Social Protection and Child Malnutrition in Tanzania: A pressing development challenge

Tanzania has sustained high rates of economic growth in recent years, but it has had limited direct impact on the majority of Tanzanians’ lives. Despite attempts at policy level to create a national social protection agenda, little concrete progress has been made. Child poverty rates are alarming, suggesting an acute need for comprehensive, well-articulated and well-targeted social protection measures.

Over one-third of child deaths in Tanzania are due to undernutrition. There have been aggregate improvements over the past two decades but progress has been mixed at best. The underlying causes of malnutrition are complex and need to take into account a range of economic and social risks that govern access to food, eg, unstable rural livelihoods, commodity price fluctuations and low uptake of healthcare. Many rural households dependent on subsistence agriculture are both cash and asset poor and thus not resilient to economic and climatic shocks. Both rural and urban poor are highly vulnerable to commodity price fluctuations.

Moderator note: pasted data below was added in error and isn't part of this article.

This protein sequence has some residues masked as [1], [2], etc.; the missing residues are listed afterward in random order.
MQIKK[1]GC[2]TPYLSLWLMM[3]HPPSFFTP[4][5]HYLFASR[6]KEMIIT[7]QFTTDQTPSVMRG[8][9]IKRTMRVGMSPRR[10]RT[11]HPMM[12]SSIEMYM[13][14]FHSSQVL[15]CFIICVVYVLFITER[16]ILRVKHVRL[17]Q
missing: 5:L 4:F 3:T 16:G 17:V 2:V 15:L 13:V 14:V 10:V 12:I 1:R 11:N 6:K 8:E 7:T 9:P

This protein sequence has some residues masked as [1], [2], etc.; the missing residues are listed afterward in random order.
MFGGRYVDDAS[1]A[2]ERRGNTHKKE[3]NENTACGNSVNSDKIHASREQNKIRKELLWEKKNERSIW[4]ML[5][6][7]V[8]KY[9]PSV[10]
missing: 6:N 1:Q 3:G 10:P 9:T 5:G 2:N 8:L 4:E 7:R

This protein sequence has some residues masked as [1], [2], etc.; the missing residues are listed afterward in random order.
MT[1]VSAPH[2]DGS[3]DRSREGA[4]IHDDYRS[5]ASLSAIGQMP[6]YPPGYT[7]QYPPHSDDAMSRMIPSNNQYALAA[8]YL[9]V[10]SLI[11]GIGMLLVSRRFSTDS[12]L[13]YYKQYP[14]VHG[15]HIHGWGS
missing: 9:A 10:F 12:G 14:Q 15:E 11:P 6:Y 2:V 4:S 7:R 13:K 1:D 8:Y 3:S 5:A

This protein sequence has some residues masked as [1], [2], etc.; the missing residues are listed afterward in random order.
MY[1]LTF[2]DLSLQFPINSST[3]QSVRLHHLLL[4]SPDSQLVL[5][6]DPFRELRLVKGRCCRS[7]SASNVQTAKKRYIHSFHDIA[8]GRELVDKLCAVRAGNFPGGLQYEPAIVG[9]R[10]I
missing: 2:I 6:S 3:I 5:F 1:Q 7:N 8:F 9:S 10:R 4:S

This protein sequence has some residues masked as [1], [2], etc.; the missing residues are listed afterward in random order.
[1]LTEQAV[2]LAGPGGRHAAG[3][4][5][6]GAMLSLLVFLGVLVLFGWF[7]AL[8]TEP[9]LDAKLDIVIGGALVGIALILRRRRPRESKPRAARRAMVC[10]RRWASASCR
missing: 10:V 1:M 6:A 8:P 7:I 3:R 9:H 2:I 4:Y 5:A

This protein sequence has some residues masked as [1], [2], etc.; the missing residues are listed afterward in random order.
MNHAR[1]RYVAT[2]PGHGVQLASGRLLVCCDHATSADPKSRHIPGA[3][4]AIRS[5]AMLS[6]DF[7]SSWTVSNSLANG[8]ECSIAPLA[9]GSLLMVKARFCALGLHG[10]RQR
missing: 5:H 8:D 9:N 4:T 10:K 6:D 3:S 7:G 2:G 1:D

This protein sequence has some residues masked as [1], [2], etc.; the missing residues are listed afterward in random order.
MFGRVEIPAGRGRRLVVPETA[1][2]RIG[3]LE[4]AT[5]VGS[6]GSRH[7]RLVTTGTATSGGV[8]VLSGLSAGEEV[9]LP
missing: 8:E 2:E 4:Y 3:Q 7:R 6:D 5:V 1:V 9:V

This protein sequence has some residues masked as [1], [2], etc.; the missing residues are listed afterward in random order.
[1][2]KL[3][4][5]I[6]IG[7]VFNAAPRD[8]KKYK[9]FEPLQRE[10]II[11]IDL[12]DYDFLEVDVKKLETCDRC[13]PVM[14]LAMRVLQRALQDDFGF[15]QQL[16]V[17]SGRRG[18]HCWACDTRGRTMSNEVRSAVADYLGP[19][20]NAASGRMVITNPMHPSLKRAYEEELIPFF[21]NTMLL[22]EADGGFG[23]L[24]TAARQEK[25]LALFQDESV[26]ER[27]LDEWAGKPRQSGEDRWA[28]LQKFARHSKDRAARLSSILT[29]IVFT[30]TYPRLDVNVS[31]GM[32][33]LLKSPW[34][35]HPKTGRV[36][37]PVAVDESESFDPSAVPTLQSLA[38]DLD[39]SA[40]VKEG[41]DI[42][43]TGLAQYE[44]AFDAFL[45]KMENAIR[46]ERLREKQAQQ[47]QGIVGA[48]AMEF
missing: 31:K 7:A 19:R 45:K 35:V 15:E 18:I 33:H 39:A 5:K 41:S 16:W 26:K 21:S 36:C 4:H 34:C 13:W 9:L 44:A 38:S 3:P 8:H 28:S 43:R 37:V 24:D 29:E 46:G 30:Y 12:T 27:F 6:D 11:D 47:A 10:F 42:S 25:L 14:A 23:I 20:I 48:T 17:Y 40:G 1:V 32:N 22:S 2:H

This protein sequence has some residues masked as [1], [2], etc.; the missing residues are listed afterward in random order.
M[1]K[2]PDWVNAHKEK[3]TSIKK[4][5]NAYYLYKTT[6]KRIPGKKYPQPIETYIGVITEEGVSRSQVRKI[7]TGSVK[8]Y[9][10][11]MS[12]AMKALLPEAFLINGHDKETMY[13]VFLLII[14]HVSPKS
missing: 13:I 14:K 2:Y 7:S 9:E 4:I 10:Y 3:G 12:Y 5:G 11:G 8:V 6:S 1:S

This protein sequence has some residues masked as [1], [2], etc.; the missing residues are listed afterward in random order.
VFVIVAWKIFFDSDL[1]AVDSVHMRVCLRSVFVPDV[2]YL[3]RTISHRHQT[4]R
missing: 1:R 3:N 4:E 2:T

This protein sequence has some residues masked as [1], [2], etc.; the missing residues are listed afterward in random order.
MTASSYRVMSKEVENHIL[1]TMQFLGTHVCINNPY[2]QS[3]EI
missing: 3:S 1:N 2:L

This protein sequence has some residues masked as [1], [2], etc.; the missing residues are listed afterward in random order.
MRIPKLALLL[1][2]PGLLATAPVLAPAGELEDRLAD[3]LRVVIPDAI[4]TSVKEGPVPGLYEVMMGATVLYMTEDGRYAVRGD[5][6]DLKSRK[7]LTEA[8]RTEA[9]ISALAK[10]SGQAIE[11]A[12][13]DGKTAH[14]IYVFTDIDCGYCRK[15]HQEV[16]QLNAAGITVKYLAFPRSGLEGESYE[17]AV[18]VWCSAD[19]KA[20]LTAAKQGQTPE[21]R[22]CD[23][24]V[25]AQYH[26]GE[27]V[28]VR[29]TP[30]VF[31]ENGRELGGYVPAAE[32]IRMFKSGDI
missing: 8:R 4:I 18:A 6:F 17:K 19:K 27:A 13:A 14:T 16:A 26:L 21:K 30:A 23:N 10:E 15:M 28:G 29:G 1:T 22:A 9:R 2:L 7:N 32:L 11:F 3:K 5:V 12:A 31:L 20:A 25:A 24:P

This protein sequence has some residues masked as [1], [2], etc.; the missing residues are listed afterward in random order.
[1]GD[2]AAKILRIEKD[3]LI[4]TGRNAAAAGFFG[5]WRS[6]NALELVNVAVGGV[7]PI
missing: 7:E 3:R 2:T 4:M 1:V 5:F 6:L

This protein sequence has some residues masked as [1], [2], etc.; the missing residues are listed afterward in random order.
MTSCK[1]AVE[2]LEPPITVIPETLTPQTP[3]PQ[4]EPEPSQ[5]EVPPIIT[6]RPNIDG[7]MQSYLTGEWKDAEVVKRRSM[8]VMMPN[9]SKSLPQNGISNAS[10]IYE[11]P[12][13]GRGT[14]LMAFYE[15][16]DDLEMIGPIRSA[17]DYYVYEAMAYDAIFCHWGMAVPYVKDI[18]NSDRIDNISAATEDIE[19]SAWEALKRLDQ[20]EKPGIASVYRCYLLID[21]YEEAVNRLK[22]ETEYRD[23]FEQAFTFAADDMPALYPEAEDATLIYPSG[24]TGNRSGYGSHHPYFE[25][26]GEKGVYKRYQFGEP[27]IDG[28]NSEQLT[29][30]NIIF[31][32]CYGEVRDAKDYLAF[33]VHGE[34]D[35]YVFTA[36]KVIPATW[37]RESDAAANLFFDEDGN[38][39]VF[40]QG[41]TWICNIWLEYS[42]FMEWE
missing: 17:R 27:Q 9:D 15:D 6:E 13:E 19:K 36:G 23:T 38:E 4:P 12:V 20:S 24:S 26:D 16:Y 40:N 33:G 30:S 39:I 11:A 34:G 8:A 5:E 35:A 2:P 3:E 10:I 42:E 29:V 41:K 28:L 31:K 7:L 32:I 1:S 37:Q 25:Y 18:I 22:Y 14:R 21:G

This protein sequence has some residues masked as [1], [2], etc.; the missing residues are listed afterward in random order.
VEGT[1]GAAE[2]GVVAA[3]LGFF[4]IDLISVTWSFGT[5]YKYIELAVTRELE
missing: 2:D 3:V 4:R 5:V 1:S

Child malnutrition represents a pressing development challenge in Tanzania, but evidence suggests that social protection programming is far from fulfilling its potential to bring about genuine transformation in children’s lives. The groups most vulnerable to malnutrition (infants, young children, pregnant women and lactating mothers) have not been covered sufficiently or targeted adequately in current social protection programmes. Therefore, caregivers and infants must be at the centre of future initiatives, and this could be achieved without significant additional budget outlay.

Published 2018-09-03